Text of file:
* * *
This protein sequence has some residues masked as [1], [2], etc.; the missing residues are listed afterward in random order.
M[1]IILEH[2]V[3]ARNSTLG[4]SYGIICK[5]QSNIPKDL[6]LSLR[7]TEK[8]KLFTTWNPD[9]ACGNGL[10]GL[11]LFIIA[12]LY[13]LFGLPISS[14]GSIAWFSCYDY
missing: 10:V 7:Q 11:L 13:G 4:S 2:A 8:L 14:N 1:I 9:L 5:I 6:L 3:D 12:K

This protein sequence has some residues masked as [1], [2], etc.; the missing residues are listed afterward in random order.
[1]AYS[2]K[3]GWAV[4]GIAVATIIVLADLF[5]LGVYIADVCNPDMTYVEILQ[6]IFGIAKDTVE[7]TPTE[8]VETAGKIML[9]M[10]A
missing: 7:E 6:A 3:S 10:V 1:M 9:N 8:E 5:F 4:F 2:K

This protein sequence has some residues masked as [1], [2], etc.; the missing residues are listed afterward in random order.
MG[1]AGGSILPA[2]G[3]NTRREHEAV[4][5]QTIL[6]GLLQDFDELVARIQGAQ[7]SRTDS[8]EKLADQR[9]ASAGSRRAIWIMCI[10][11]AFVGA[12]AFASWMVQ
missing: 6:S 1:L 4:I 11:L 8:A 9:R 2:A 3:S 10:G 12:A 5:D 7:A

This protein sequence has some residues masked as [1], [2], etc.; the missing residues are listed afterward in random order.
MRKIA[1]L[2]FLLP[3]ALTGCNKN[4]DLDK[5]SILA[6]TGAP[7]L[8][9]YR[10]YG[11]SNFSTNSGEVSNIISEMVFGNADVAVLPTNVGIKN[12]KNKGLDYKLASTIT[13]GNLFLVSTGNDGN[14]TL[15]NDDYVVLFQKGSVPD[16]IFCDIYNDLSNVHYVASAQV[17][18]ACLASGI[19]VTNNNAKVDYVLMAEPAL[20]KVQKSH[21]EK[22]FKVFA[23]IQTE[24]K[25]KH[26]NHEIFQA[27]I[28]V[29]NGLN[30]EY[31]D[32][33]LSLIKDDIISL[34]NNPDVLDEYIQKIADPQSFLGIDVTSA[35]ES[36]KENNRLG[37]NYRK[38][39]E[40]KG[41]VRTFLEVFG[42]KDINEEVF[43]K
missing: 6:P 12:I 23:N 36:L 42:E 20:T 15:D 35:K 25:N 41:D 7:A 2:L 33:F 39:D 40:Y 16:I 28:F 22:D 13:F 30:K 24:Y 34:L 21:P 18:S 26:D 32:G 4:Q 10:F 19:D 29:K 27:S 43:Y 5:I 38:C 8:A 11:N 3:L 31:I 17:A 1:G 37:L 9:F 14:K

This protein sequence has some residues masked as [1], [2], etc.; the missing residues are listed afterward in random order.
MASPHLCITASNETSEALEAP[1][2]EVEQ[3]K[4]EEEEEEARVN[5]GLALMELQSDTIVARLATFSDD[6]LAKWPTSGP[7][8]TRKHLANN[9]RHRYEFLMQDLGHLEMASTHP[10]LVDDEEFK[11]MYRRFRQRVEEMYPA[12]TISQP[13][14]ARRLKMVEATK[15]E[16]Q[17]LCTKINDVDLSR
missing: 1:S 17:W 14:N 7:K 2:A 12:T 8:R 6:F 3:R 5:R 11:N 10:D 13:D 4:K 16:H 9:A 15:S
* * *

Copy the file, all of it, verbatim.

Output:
This protein sequence has some residues masked as [1], [2], etc.; the missing residues are listed afterward in random order.
M[1]IILEH[2]V[3]ARNSTLG[4]SYGIICK[5]QSNIPKDL[6]LSLR[7]TEK[8]KLFTTWNPD[9]ACGNGL[10]GL[11]LFIIA[12]LY[13]LFGLPISS[14]GSIAWFSCYDY
missing: 10:V 7:Q 11:L 13:G 4:S 2:A 8:L 14:N 1:I 9:L 5:I 6:L 3:D 12:K

This protein sequence has some residues masked as [1], [2], etc.; the missing residues are listed afterward in random order.
[1]AYS[2]K[3]GWAV[4]GIAVATIIVLADLF[5]LGVYIADVCNPDMTYVEILQ[6]IFGIAKDTVE[7]TPTE[8]VETAGKIML[9]M[10]A
missing: 7:E 6:A 3:S 10:V 1:M 9:N 8:E 5:F 4:F 2:K

This protein sequence has some residues masked as [1], [2], etc.; the missing residues are listed afterward in random order.
MG[1]AGGSILPA[2]G[3]NTRREHEAV[4][5]QTIL[6]GLLQDFDELVARIQGAQ[7]SRTDS[8]EKLADQR[9]ASAGSRRAIWIMCI[10][11]AFVGA[12]AFASWMVQ
missing: 6:S 1:L 4:I 11:L 8:A 9:R 2:A 3:S 10:G 12:A 5:D 7:A

This protein sequence has some residues masked as [1], [2], etc.; the missing residues are listed afterward in random order.
MRKIA[1]L[2]FLLP[3]ALTGCNKN[4]DLDK[5]SILA[6]TGAP[7]L[8][9]YR[10]YG[11]SNFSTNSGEVSNIISEMVFGNADVAVLPTNVGIKN[12]KNKGLDYKLASTIT[13]GNLFLVSTGNDGN[14]TL[15]NDDYVVLFQKGSVPD[16]IFCDIYNDLSNVHYVASAQV[17][18]ACLASGI[19]VTNNNAKVDYVLMAEPAL[20]KVQKSH[21]EK[22]FKVFA[23]IQTE[24]K[25]KH[26]NHEIFQA[27]I[28]V[29]NGLN[30]EY[31]D[32][33]LSLIKDDIISL[34]NNPDVLDEYIQKIADPQSFLGIDVTSA[35]ES[36]KENNRLG[37]NYRK[38][39]E[40]KG[41]VRTFLEVFG[42]KDINEEVF[43]K
missing: 6:P 12:I 23:N 36:L 42:E 20:T 15:D 35:K 25:N 41:D 7:A 2:L 33:F 39:D 40:Y 16:I 28:F 22:D 13:F 30:K 24:Y 34:L 21:P 18:S 26:D 32:G 4:Q 10:F 19:D 29:K 27:S 43:Y 5:I 38:C 8:A 11:N 3:L 31:I 17:A 1:G 37:L 9:F 14:K

This protein sequence has some residues masked as [1], [2], etc.; the missing residues are listed afterward in random order.
MASPHLCITASNETSEALEAP[1][2]EVEQ[3]K[4]EEEEEEARVN[5]GLALMELQSDTIVARLATFSDD[6]LAKWPTSGP[7][8]TRKHLANN[9]RHRYEFLMQDLGHLEMASTHP[10]LVDDEEFK[11]MYRRFRQRVEEMYPA[12]TISQP[13][14]ARRLKMVEATK[15]E[16]Q[17]LCTKINDVDLSR
missing: 1:S 17:W 14:N 7:K 2:A 12:T 8:R 6:F 3:R 5:R 11:N 10:D 13:D 4:K 16:H 9:A 15:S